The term “concept” is meant to include any knowledge which may be useful to an organization. The most common forms for knowledge in most organizations are in documentation (printed or on-line), computer code, and in the minds of employees. Some examples of the knowledge concepts are: alarm/event information and the associated failures which cause them, procedures, problem/resolution description (which may be constructed out of multiple alarms, failures and procedures), and rules (e.g., ignore all events of type x, machine y and time window z; they are caused by routine maintenance procedures). The knowledge concept should be a specific example of some type of knowledge other than general suggestions with no specific examples. If the concept is inadequately specified, it will be up to the knowledge steward to work with the initiator to develop their concept into something that can be implemented.
The flow charts in FIG. 2 describe the roles and interactions by participants in the process. The entire process is initiated by the creation of a specification that describes the knowledge concept to be represented. The information to be included in the specification is dependent upon the types of information that make up the knowledge concepts. The specification may be generated by the initiator or by a knowledge steward working proactively to identify new knowledge for the system. After the concept is defined in sufficient detail, the specification is then handed off to the knowledge steward. If the concept was initiated by the knowledge steward, this step is omitted. Should the process be supported by a trouble ticketing system, or another system automating the process flow, this step in the process would be the forwarding of the ticket to the steward or the act of specification generation itself.
The criteria for whether a knowledge concept should be further developed may include uniqueness. The knowledge steward must also assess whether the knowledge is new or whether it represents a useful change or extension to the existing knowledge base. This determination can be made by the knowledge steward through an automated search through the database for relevant terms. The criteria may also include scope of the knowledge where the knowledge steward judges whether the knowledge falls within the organization's scope of responsibilities. For example, a procedure on how to adjust a chair might be useful, but its position with regard to the organization's scope is debatable.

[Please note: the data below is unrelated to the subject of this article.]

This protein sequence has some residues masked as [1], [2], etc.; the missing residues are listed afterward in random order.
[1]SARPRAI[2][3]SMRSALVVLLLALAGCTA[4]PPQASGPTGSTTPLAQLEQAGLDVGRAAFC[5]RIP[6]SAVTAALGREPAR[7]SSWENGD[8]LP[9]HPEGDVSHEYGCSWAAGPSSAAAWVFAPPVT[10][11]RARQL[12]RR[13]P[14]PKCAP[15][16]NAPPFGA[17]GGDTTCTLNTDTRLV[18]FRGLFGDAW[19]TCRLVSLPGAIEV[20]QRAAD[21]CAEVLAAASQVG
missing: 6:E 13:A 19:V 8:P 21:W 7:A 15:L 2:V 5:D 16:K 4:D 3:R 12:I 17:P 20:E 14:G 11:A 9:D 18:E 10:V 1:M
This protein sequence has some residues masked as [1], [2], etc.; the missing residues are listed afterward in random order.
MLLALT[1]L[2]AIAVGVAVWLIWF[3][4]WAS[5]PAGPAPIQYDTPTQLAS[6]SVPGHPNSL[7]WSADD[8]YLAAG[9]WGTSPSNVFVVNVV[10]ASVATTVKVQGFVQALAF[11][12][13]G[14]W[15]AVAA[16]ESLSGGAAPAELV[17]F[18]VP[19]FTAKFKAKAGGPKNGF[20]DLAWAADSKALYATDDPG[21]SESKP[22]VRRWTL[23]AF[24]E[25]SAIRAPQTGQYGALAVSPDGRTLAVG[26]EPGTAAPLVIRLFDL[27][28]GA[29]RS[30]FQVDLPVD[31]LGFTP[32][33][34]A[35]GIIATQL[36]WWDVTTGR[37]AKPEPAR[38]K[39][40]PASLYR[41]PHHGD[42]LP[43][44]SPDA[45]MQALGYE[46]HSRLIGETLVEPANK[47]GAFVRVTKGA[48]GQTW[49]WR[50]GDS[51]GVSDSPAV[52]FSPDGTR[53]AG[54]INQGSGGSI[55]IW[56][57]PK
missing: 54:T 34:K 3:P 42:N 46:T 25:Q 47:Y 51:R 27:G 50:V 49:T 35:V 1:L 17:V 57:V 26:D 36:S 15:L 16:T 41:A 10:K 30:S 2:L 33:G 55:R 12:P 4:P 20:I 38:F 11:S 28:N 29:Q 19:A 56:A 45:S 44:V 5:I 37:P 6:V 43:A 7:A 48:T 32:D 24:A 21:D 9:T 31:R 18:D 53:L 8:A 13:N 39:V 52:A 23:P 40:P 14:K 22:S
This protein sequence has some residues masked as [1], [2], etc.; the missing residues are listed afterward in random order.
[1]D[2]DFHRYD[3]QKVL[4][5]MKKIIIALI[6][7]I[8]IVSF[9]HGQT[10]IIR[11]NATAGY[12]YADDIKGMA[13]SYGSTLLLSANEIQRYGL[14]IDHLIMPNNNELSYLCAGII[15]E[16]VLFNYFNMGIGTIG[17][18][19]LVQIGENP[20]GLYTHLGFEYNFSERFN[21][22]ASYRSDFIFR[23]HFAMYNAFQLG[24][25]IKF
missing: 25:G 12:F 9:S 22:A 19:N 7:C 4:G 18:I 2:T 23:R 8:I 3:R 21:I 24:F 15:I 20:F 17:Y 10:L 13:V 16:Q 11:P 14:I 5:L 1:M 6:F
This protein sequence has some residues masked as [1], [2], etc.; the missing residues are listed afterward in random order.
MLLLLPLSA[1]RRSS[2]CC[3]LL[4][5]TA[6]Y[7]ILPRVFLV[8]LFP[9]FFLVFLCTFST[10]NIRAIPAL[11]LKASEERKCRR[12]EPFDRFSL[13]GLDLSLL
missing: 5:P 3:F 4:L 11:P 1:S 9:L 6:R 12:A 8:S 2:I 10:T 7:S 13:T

Finally, utility relates to whether if knowledge, even if accurate, is useful. The knowledge steward must assess the relationship between the cost to represent the knowledge (from both implementation and maintenance perspectives) versus the potential benefit of that knowledge. For example, representing knowledge relating to an application due to be phased out in three to six months is seldom a worthwhile investment.
The knowledge steward is responsible for adding sufficient detail to the concept so that it can be handed off for implementation. The specification must illustrate how the new knowledge is to be integrated into the existing knowledge structures, or alternatively, show how the existing structures are to be modified or replaced. As part of completing the specification, information may be gathered to objectively assess the value of the knowledge. Potential data points for this task may include such things as number of customers impacted, quality of customer impact, impact to on-line commitment, impact to production cycle, availability of work around, revenue impact, impact to system response time, and impact to functionality. For each of the above data points, points should be assigned according to the perceived impact of these issues. As a result, each knowledge concept will have its own unique score.
Once the steward has the knowledge concept described in sufficient detail, the specification is then handed off for implementation. Should the process be supported by a trouble ticketing system, or another system-automating process flow, this step in the process would simply be the forwarding of the ticket to the implementor, or the completion of the specification itself. The implementor, if unable to generate an implementation plan from the specification, may choose to reject the specification, returning the specification to the steward and requesting elaboration on the specific points.
The implementor, using the specification, creates a plan for representing the knowledge in one or more of the technologies available. The plan is placed in a location accessible to both the initiator and the knowledge steward for review. Should the process be supported by a trouble ticketing system, or another system-automating process flow, this step in the process should be the completion of the implementation plan (and automatic availability for review). The implementor, using the plan and any subsequent feedback from the initiator or the knowledge steward, represents the knowledge according to the plan.
Following implementation, but prior to release, the implementor ensures that the implementation of the knowledge conforms to the plan through testing. The implementor then makes the knowledge available to the community, and then the knowledge steward ensures that the implemented knowledge conforms to the specification. The initiator also ensures that the implemented knowledge satisfies the need in the real world. If the initiator is not satisfied with the outcome, they are obligated to identify specific problems and work with the knowledge steward and/or the implementor to resolve those problems.